18. ^ Barry, Dan. "Kennedy Mourners Memorialize 'Soul of the Democratic Party'." New York Times. August 30, 2009. Accessed 2012-07-22.
  19. ^ a b c d Reed, Roy. "Mourners Mark the Death of Robert Kennedy." New York Times. June 7, 1969.
  20. ^ The Washington Post said the grave was originally about 75 yards (69 m) downslope from its permanent location. See: "Kennedy in Arlington." Washington Post. February 9, 1969. This report appears to be incorrect, as the newspaper eight months later reported that Robert Kennedy's grave was "next to" the John F. Kennedy grave site. See: "Kennedy Gravesite Funds Remain in Bill." Washington Post. October 11, 1969. Photography scholar Francisca Fuentes says Robert F. Kennedy was initially buried north-northeast of the John F. Kennedy grave site. She cites Philip Bigler's In Honored Glory (4th ed.) for this claim, but Bigler (4th ed.) does not mention the exact location of the grave. See: Fuentes, p. 202, fn. 3; Bigler, p. 89-90. A map in the New York Times showed the location of the temporary burial to be very near the permanent site. See: Madden, Richard L. "Kennedy Will Be Buried a Few Steps From the Arlington Grave of His Brother." New York Times. June 8, 1968.
  21. ^ "RFK Grave Is Visited By 20,000." Washington Post. June 11, 1968.
  22. ^ a b "Family Leads Homage to Robert Kennedy." Washington Post. June 7, 1969.
  23. ^ a b Special Subcommittee on Cemeteries, p. 4320.
  24. ^ a b c d e f g "Memorial for RFK Is Left Up to Nixon." Washington Post. February 1, 1969.
  25. ^ Morrone and Iska, p. 252.
  26. ^ Wiseman, p. 99.
  27. ^ Isaacson, p. 301.
  28. ^ a b c d Coonerty and Highsmith, 2007, p. 45.
  29. ^ a b Thomas, p. 9.
  30. ^ a b c d Subcommittee on Public Works, p. 1247.
  31. ^ a b Special Subcommittee on Cemeteries, p. 4319.
  32. ^ Committee on Veterans' Affairs, House of Representatives, 1972, p. 149.
  33. ^ a b "Kennedy in Arlington." Washington Post. February 9, 1969.
  34. ^ Percy, Charles H. "The Funds for the Kennedy Gravesite." Washington Post. February 9, 1969.
  35. ^ "RFK Site Approved By Nixon." Washington Post. February 2, 1969.
  36. ^ "Kennedy Gravesite Funds Remain in Bill." Washington Post. October 11, 1969.
  37. ^ a b "Contract Let for Construction Of $747,000 Gravesite for RFK." Washington Post. November 5, 1970.
  38. ^ McCardle, Dorothy. "Paths for the Handicapped at Kennedy Grave Sites." Washington Post. June 27, 1971.
  39. ^ a b "Robert Kennedy's Body Now at Permanent Site." United Press International. December 2, 1971.
  40. ^ a b "RFK's Vault Moved to New Grave." Washington Post. December 2, 1971.
  41. ^ "Vandals Uproot Kennedy Cross." Washington Post. January 5, 1970.
  42. ^ "Robert Kennedy's Grave Loses Marker to Thieves." Associated Press. December 28, 1981.
  43. ^ Poole, p. 256.

Bibliography[edit]

  • Barnes, John A. Irish-American Landmarks. Canton, Mich.: Visible Ink, 1995.
  • Bigler, Philip. In Honored Glory: Arlington National Cemetery, the Final Post. 4th ed. St. Petersburg, Fla.: Vandamere Press, 2005. ISBN 0918339677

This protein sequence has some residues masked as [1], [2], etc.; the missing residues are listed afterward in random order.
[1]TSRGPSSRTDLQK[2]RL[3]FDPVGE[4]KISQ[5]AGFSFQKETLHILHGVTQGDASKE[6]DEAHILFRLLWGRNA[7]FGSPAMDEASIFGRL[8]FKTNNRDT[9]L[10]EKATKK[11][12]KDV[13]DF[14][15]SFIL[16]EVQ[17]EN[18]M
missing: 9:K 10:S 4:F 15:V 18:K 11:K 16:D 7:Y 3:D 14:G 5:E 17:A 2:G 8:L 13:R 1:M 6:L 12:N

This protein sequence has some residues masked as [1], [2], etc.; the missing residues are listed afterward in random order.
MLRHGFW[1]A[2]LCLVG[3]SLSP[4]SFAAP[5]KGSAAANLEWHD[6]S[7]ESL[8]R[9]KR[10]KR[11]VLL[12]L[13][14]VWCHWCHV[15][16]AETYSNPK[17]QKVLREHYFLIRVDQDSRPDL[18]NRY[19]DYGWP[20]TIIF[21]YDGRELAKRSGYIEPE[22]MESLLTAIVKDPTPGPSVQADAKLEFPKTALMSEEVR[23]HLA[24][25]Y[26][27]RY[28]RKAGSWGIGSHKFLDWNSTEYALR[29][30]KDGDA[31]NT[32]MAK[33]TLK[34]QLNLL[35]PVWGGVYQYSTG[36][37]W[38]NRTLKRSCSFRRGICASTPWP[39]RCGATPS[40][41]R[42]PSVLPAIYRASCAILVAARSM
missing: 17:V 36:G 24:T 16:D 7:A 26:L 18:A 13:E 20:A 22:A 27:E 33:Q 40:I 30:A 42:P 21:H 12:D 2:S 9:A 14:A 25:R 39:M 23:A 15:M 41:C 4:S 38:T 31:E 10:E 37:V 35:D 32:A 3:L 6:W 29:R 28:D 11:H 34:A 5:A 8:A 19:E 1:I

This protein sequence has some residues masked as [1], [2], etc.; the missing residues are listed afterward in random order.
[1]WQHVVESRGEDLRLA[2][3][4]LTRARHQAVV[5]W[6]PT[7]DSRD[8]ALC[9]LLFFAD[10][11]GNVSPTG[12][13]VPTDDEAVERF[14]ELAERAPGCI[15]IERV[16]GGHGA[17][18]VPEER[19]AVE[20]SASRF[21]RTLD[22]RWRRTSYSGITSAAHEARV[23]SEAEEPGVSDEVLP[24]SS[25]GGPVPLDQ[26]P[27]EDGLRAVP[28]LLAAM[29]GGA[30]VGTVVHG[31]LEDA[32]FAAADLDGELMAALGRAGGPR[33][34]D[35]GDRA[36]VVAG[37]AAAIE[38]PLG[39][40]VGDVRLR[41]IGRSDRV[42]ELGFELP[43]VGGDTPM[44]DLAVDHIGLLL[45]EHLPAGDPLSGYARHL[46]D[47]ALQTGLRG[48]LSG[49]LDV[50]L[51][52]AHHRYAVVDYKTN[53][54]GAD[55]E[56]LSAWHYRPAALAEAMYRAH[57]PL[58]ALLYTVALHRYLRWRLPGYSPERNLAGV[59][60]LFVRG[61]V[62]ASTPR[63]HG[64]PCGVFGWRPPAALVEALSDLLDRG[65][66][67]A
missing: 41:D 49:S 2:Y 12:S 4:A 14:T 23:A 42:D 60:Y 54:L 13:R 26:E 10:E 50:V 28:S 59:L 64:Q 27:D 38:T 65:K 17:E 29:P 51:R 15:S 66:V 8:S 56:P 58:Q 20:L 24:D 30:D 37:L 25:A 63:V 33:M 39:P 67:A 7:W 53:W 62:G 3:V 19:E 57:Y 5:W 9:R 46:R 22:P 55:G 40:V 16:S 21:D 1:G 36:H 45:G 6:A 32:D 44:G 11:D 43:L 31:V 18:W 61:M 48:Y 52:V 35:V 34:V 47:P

• Clarke, Thurston. The Last Campaign: Robert F. Kennedy and 82 Days That Inspired America. New York: Henry Holt, 2009.
  • Committee on Veterans' Affairs. National Cemeteries Act of 1972: Hearings. Vol. 1. House of Representatives. 92d Cong., 2d sess. Washington, D.C.: U.S. Government Printing Office, 1972.
  • Coonerty, Ryan and Highsmith, Carol M. Etched in Stone: Enduring Words From Our Nation's Monuments. Washington, D.C.: National Geographic, 2007.
  • Fuentes, Francisca D. "Paul Fusco's RFK Funeral Train: The Photobook as Memory Text." In Writing With Light: Words and Photographs in American Texts. Mick Gidley, ed. New York: P. Lang, 2010.
  • Isaacson, Walter. Profiles in Leadership: Historians on the Elusive Quality of Greatness. New York: W.W. Norton, 2010.
  • Martin, Zachary J. The Mindless Menace of Violence: Robert F. Kennedy's Vision and the Fierce Urgency of Now. Lanham, Md.: Hamilton Books, 2009.
  • Monteith, Sharon. American Culture in the 1960s. Edinburgh: Edinburgh University Press, 2008.
  • Morrone, Francis and Iska, James. An Architectural Guidebook to Brooklyn. Layton, Utah: Gibbs Smith, 2001.
  • Poole, Robert M. On Hallowed Ground: The Story of Arlington National Cemetery. New York, N.Y.: Walker & Co., 2009.
  • Pottker, Janice. Janet and Jackie: The Story of a Mother and Her Daughter, Jacqueline Kennedy Onassis. New York: St. Martin's Griffin, 2001.
  • Special Subcommittee on Cemeteries. Committee on Veterans' Affairs. Bills Related to the National Cemetery System. House of Representatives. 91st Cong., 2d sess. Washington, D.C.: U.S. Government Printing Office, 1970.
  • Subcommittee on Public Works. Committee on Appropriations. Public Works for Water and Power Development and Atomic Energy Commission Appropriation Bill, 1972. Vol. 2. House of Representatives. 92d Cong., 1st sess. Washington, D.C.: U.S. Government Printing Office, 1971.
  • Thomas, Evan. "RFK Funeral Train, June 8, 1968." In RFK Funeral Train. Paul Fusco, ed. Stockport, N.Y.: Dewi Lewis, 2001.
  • Wiseman, Carter. I.M. Pei: A Profile in American Architecture. New York: H.N. Abrams, 2001.

External links[edit]